Helping parents set up a simple school night ritual for well rested and happy kids.
Whether you have kids that need to be up early for school or sporting events or just simply want happy and well-rested kids who homeschool, a routine is important.
I know a lot of parents who have kids who stay at home do not have a routine, simply because they don’t have a set time that they need to be up for in the morning, and that my friends, is a recipe for disaster.
Children who attend a school or complete homeschooling activities need that rest and re-calibration, especially after a fantastically fun summer where bedtime rules are totally broken.
So how do we get back on track?
A school night ritual.
The Importance Of Routine
Some of us adults really rely on a routine for our success while others do not. Children are a lot different and they actually thrive from daily routines.
Daily routines help children increase their confidence and independence. Knowing what to expect in our daily lives allows children to rely on past experiences in a safe environment such as learning to put on their own pajamas or grabbing a bowl of cereal. From there, they gain that independence and confidence and can start to learn to do more tasks on their own.
Self-control is also learned when routines are set into place. When a child gets unlimited screen time, they won’t know when it’s time to get off the screen and do something less fun like eat dinner, or wash up for bedtime.
Routines are also proven to reduce stress in children because routines are a reminder that they are in a secure and loving environment. Children with stability in their lives don’t have to worry about “what if” situations, which arise in the minds of all children and create anxiety.
See also: Help Your Child With School Challenges
Healthy habits are also created when routines are set in place. Things like washing hands, brushing teeth, walking to the park after dinner will all help your child develop good healthy habits that will stick with them throughout their adult life.
Creating routines for your child shouldn’t be too complex. You simply need to focus on your unique situation and your family needs. Your children’s age will also come into play when you’re creating your family routine.
Routines are very important to children and families but it is important to remain flexible and leave room for free time. This can help your child feel comfortable with change if there needs to be some.
A Simple School Night Ritual
We have a fairly strict school night routine and we always start it the same way, with a bath and a bedtime snack.
I know what you’re thinking, the kids ate dinner, why should they get a snack? Well a child with a full tummy is more likely to follow directions and fall asleep easy, so in my opinion, a bedtime snack is important. You’ll make the right decision for your own family though, you don’t have to follow MY routine.
Our routine starts at 7pm with a shower or a bath. We wash up every second evening.
7:00 – Shower/bath
7:15 – Bedtime snack
7:25 – Brush teeth, wash face, use the toilet
7:30 – Grab fresh glasses of water for the bedside table
7:35 – Read a story aloud
7:45 – Time to sleep
It’s a pretty “tight” routine, but I made it this way so there is no room for wandering around which leads to distracted kids that are impossible to round back up.
Most of the nights go according to plan but the most important thing that leads to the success of this routine is consistency.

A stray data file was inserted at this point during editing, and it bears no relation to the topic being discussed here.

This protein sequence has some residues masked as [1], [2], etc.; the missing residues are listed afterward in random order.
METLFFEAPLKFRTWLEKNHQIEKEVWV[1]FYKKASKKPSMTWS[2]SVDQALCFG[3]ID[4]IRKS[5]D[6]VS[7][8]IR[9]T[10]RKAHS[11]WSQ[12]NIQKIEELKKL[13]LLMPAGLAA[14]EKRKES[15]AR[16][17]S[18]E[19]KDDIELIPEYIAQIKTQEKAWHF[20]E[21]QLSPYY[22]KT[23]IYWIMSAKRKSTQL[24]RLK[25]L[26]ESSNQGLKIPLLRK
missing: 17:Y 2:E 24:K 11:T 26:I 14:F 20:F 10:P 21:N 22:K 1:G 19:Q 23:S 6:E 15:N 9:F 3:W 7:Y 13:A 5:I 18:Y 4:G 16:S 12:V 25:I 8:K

Another thing to note is even though your children could be old enough to go through this routine on their own, you may want to be right there to supervise closely and lend a helping hand if needed. For example, brushing teeth could be a simple task but you may end up with a pretty yucky sink afterwards. If you help your child out, you can quickly wipe the sink down, making your life of keeping a clean home much less stressful.
You can assist your child with the pajamas if you like as well, but always encourage them to do things on their own, so that their confidence grows daily.
See also: Brilliant Sleep Clocks For Toddlers
Ensuring Your Little One Gets The Rest They Need
When setting up a school night ritual, you’re going to want to keep in mind the amount of sleep your child requires.
For example, according to WEBMD a 3-6 year old requires 10-12 hours of sleep per night. This means that if they are waking up at 7am for school in the morning, they should be asleep by 7pm the night before at the latest.
When To Start Preparing Your Child For Earlier School Mornings After A Long Break
After a long break from learning such as Summer or Spring break when many families take a break from routines as well, you’ll want to introduce routine back into your lives a minimum of 1 week before school starts back up.
Now you could be thinking that’s a long time, and if the children are homeschooled you may not want to start a routine at all. Routines are really important, they actually help children know what to expect from their day and this kind of structure and knowledge helps reduce tantrums and bad attitude.
The one important thing about routines is that they don’t just magically happen to change your life overnight. It may take a whole week to get your child to properly adjust to a new routine, and there could be some resistance at first from your children about the whole thing. The important thing is you don’t give up, and adjust the routine if it is truly not working out for you.
Feel free to use our nightly routine as a guide. You may need to adjust your timing that suits your needs better. We like to keep things on a tighter schedule when things need to actually get done, but it’s been successful for us for years so we won’t be changing it or relaxing the timeline on it anytime soon.
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